The dressing-block features a closing lever 68, rotating around a pin, which is lowered when the pair is introduced into the dressing-block. When lowered, the lever 68 forces the conductors to enter the IDCs 56 and 58. The IDCs slit the insulation owing to their sharp vertical sides 64 and 66 and penetrate into the conductor's copper, thus ensuring a durable electrical contact. This easy and quick procedure is especially helpful when operations must be performed at sites where local networks are being installed. The lever closing operation is repeated on the four dressing-blocks before the assembly is inserted into the connector as described previously. It should be noted that the closing lever features retaining elements such as elements 70 and 72, the lower portion of which has a semicircular profile in order to exert a retaining force on the conductors in the slides 54 when the closing lever has been pressed downward.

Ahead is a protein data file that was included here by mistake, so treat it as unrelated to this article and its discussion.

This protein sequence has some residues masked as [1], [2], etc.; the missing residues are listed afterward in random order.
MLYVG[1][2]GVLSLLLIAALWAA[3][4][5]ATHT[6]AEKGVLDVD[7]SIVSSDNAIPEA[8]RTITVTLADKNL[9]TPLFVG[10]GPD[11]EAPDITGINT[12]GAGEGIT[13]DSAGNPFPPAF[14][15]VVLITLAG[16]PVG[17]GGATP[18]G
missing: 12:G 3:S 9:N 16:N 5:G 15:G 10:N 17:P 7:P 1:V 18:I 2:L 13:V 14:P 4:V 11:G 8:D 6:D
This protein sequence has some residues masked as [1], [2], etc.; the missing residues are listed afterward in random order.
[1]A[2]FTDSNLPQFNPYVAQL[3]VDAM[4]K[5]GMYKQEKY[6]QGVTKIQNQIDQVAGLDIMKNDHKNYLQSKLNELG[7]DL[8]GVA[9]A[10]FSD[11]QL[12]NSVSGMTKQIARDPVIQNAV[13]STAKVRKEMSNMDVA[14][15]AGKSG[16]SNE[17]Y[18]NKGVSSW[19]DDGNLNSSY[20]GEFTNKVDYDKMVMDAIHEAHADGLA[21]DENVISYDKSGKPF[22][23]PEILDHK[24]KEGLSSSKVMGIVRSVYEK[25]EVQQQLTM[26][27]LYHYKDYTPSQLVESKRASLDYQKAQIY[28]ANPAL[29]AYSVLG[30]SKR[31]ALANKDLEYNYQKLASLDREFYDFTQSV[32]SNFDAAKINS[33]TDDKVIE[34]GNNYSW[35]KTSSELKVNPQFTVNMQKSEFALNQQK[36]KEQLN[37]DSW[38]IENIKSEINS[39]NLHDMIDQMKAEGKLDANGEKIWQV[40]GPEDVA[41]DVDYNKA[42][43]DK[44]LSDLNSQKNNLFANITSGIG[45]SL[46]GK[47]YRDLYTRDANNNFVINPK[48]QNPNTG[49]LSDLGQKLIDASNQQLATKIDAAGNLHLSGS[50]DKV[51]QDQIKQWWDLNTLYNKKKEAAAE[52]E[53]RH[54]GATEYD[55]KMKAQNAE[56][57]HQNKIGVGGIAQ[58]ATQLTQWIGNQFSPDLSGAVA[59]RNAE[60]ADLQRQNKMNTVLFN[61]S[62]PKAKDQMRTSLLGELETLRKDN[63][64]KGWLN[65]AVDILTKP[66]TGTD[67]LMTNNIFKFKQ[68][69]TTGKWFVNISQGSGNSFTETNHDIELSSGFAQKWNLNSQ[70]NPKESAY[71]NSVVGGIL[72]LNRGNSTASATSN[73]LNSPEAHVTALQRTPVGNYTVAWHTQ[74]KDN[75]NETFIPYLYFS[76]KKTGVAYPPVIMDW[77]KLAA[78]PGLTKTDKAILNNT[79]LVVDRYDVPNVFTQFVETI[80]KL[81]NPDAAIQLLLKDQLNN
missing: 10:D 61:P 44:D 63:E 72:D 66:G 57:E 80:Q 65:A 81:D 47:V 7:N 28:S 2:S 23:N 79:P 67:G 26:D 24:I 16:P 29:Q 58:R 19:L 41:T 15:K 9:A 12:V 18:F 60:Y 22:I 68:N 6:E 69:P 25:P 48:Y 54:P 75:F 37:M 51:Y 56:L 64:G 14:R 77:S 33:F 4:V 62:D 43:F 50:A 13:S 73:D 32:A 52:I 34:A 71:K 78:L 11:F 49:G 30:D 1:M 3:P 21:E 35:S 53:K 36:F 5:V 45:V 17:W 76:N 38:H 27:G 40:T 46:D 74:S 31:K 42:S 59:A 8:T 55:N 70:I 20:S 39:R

The connector described above is designed to comply with the transmission characteristics of a pair-shielded cable as closely as possible. As such, it features cylindrical cavities 34 (see FIG. 2) and extension 74 (see FIG. 5A) so as to maintain a more constant distance between the conductors and the ground of the connector's ground. This geometry improves the linearity of the differential mode impedance between the two conductors as well as the impedance between the conductors and the shielding of the connector (common mode impedance), which is not the case when there are sharp angles and planes at 90° which require the high frequency return currents to change directions in the conductor body of the connector.
The continuity between the circular geometry of the connection block and the circular geometry of the interface block has particular importance. This continuity reduces the interface's return loss and thus reduces the attenuation, which has become a crucial parameter of current industry standards (category 8 of the ISO standards) applied to transmission frequencies above 600 Mhz and which may exceed 1.2 Ghz.